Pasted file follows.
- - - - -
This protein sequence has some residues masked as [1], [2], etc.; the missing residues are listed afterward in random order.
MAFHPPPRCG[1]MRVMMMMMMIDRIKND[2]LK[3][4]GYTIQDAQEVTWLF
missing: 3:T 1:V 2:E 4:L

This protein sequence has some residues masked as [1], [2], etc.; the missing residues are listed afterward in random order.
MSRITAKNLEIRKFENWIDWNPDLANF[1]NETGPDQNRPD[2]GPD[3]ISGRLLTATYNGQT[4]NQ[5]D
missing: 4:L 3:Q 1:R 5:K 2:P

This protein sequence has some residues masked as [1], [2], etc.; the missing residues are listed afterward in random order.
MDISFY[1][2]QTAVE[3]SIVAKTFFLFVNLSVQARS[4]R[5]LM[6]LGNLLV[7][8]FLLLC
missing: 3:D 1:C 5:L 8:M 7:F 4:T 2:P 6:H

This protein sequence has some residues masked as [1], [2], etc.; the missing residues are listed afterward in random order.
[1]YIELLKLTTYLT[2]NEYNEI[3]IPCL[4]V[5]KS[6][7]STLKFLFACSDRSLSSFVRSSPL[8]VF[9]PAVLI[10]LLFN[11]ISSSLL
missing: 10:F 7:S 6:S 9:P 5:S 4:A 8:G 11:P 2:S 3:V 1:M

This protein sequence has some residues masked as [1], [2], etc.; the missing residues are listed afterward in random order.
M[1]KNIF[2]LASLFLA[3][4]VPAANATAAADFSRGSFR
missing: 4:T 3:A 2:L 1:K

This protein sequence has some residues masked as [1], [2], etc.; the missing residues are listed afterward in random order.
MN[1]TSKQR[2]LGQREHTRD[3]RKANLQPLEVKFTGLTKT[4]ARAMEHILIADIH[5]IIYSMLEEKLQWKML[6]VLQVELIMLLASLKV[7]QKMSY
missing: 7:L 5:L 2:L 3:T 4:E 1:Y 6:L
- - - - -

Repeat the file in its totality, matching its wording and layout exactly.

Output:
This protein sequence has some residues masked as [1], [2], etc.; the missing residues are listed afterward in random order.
MAFHPPPRCG[1]MRVMMMMMMIDRIKND[2]LK[3][4]GYTIQDAQEVTWLF
missing: 3:T 1:V 2:E 4:L

This protein sequence has some residues masked as [1], [2], etc.; the missing residues are listed afterward in random order.
MSRITAKNLEIRKFENWIDWNPDLANF[1]NETGPDQNRPD[2]GPD[3]ISGRLLTATYNGQT[4]NQ[5]D
missing: 4:L 3:Q 1:R 5:K 2:P

This protein sequence has some residues masked as [1], [2], etc.; the missing residues are listed afterward in random order.
MDISFY[1][2]QTAVE[3]SIVAKTFFLFVNLSVQARS[4]R[5]LM[6]LGNLLV[7][8]FLLLC
missing: 3:D 1:C 5:L 8:M 7:F 4:T 2:P 6:H

This protein sequence has some residues masked as [1], [2], etc.; the missing residues are listed afterward in random order.
[1]YIELLKLTTYLT[2]NEYNEI[3]IPCL[4]V[5]KS[6][7]STLKFLFACSDRSLSSFVRSSPL[8]VF[9]PAVLI[10]LLFN[11]ISSSLL
missing: 10:F 7:S 6:S 9:P 5:S 4:A 8:G 11:P 2:S 3:V 1:M

This protein sequence has some residues masked as [1], [2], etc.; the missing residues are listed afterward in random order.
M[1]KNIF[2]LASLFLA[3][4]VPAANATAAADFSRGSFR
missing: 4:T 3:A 2:L 1:K

This protein sequence has some residues masked as [1], [2], etc.; the missing residues are listed afterward in random order.
MN[1]TSKQR[2]LGQREHTRD[3]RKANLQPLEVKFTGLTKT[4]ARAMEHILIADIH[5]IIYSMLEEKLQWKML[6]VLQVELIMLLASLKV[7]QKMSY
missing: 7:L 5:L 2:L 3:T 4:E 1:Y 6:L